The idea of an anti-photo "shield" for a superyacht (put forward on's Gadget blog that I quoted a few days ago) is presumably of no more than intellectual curiousity to 99.9 percent of readers. To me, the fact that somebody could even dream up the technological possibility of such a device, which would sense the focusing-mechanism on your camera and white out the image with a laser beam, sounded like a good example of yet one more indispensable piece of equipment for a yacht equipped with everything else already.


One of my colleagues in the blogosphere, Diane Byrne, covers the superyacht beat consistently through her site, Mega-Yacht News, and after my story appeared, she sent me a note suggesting I might want to take the story with a grain of salt. Today, she's followed up with a blog of her own, outlining her view:

I’ve come to the conclusion that this so-called anti-paparazzi technology does not exist, at least on the scale of what is being discussed. In addition, according to one photographer I spoke with, who consulted a photographic expert herself, even if it did, it would ruin more than just the photo. To be that powerful, it would end up blinding the photographer looking through the lens.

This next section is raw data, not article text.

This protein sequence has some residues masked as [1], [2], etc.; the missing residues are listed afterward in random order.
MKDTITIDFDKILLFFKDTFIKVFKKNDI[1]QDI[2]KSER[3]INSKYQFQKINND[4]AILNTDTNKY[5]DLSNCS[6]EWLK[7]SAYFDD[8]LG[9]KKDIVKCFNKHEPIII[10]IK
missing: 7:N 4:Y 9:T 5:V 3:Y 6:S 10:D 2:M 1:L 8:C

Diane says that bright white lights are more likely the anti-paparazzi weapon of choice.

The article in TimesOnline said that Eclipse, reportedly 557 feet long, had sailed out of Hamburg, Germany, for a trial run last week and that among its many systems, it had the aforementioned lasers:
Infrared lasers detect the electronic light sensors in nearby cameras, known as charge-coupled devices. When the system detects such a device, it fires a focused beam of light at the camera, disrupting its ability to record a digital image

While many blogsters enthusiastically passed along the idea (me included), Diane isn't alone in doubting the installation. comes to the same conclusion, citing Georgia Tech researchers who developed a system for use in movie theaters aimed at preventing the pirating of films. The article says:
How effective it would be in bright sunlight is less clear. "The biggest problem is making sure we don't get false positives from, say, a large shiny earring," said a researcher on the project, Jay Summet.

The story goes on to say that professional quality SLR cameras would be hard to detect because of their folding mirror and different focusing system.

So, an interesting technology discussion at the very least. Maybe not so likely to be a reality yet. Here's a link to Impact Lab where I found a couple pictures of Eclipse after launch in Germany last June. The story mentions the yacht's anti-missile system, but we must suppose that any anti-paparazzi shield had yet to be activated...or may not actually exist. We'll have to wait to see if someone finally takes a picture of the owner, Roman Abramovich, enjoying his new yacht.

—John Burnham